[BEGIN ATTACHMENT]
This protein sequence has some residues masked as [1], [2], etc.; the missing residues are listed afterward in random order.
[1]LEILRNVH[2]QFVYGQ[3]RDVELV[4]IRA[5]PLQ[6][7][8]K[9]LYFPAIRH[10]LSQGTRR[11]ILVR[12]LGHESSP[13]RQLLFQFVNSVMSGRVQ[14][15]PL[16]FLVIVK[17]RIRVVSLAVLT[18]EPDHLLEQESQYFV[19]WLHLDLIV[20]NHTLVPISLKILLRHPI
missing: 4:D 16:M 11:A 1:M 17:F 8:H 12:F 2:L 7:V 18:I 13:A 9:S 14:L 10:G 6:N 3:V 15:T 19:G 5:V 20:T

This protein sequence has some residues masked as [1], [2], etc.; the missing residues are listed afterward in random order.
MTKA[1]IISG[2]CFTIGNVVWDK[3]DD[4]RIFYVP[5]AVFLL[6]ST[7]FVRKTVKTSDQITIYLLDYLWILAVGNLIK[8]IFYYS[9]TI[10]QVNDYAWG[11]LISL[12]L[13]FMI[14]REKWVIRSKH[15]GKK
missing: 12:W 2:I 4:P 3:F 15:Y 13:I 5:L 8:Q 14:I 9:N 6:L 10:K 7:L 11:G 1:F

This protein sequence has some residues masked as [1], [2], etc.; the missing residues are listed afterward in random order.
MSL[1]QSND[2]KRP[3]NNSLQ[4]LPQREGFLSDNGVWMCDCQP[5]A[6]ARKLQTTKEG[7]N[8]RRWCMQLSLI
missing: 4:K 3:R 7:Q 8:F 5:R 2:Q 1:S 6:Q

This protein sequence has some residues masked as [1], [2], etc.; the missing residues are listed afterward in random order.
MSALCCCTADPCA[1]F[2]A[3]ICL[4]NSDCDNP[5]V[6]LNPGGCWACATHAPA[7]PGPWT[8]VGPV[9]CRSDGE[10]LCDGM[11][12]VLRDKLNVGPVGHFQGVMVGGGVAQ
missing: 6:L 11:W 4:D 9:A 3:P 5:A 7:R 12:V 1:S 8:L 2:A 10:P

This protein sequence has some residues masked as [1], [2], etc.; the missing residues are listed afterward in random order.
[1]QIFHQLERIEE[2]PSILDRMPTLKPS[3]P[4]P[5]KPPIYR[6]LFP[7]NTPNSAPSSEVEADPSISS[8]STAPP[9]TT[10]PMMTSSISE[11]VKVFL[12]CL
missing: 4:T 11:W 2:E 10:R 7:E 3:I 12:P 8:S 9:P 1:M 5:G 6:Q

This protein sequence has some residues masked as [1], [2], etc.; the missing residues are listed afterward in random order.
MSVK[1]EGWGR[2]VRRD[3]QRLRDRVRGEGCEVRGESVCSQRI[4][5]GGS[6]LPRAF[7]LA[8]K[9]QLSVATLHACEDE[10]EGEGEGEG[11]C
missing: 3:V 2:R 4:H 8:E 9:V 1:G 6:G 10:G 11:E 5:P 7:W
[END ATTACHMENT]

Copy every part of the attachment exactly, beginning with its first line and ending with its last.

This protein sequence has some residues masked as [1], [2], etc.; the missing residues are listed afterward in random order.
[1]LEILRNVH[2]QFVYGQ[3]RDVELV[4]IRA[5]PLQ[6][7][8]K[9]LYFPAIRH[10]LSQGTRR[11]ILVR[12]LGHESSP[13]RQLLFQFVNSVMSGRVQ[14][15]PL[16]FLVIVK[17]RIRVVSLAVLT[18]EPDHLLEQESQYFV[19]WLHLDLIV[20]NHTLVPISLKILLRHPI
missing: 4:D 16:M 11:A 1:M 17:F 8:H 12:F 2:L 7:V 18:I 13:A 9:S 14:L 10:G 6:N 3:V 15:T 19:G 5:V 20:T

This protein sequence has some residues masked as [1], [2], etc.; the missing residues are listed afterward in random order.
MTKA[1]IISG[2]CFTIGNVVWDK[3]DD[4]RIFYVP[5]AVFLL[6]ST[7]FVRKTVKTSDQITIYLLDYLWILAVGNLIK[8]IFYYS[9]TI[10]QVNDYAWG[11]LISL[12]L[13]FMI[14]REKWVIRSKH[15]GKK
missing: 12:W 2:I 4:P 3:F 15:Y 13:I 5:L 8:Q 14:I 9:N 6:L 10:K 7:L 11:G 1:F

This protein sequence has some residues masked as [1], [2], etc.; the missing residues are listed afterward in random order.
MSL[1]QSND[2]KRP[3]NNSLQ[4]LPQREGFLSDNGVWMCDCQP[5]A[6]ARKLQTTKEG[7]N[8]RRWCMQLSLI
missing: 4:K 3:R 7:Q 8:F 5:R 2:Q 1:S 6:Q

This protein sequence has some residues masked as [1], [2], etc.; the missing residues are listed afterward in random order.
MSALCCCTADPCA[1]F[2]A[3]ICL[4]NSDCDNP[5]V[6]LNPGGCWACATHAPA[7]PGPWT[8]VGPV[9]CRSDGE[10]LCDGM[11][12]VLRDKLNVGPVGHFQGVMVGGGVAQ
missing: 6:L 11:W 4:D 9:A 3:P 5:A 7:R 12:V 1:S 8:L 2:A 10:P

This protein sequence has some residues masked as [1], [2], etc.; the missing residues are listed afterward in random order.
[1]QIFHQLERIEE[2]PSILDRMPTLKPS[3]P[4]P[5]KPPIYR[6]LFP[7]NTPNSAPSSEVEADPSISS[8]STAPP[9]TT[10]PMMTSSISE[11]VKVFL[12]CL
missing: 4:T 11:W 2:E 10:R 7:E 3:I 12:P 8:S 9:P 1:M 5:G 6:Q

This protein sequence has some residues masked as [1], [2], etc.; the missing residues are listed afterward in random order.
MSVK[1]EGWGR[2]VRRD[3]QRLRDRVRGEGCEVRGESVCSQRI[4][5]GGS[6]LPRAF[7]LA[8]K[9]QLSVATLHACEDE[10]EGEGEGEG[11]C
missing: 3:V 2:R 4:H 8:E 9:V 1:G 6:G 10:G 11:E 5:P 7:W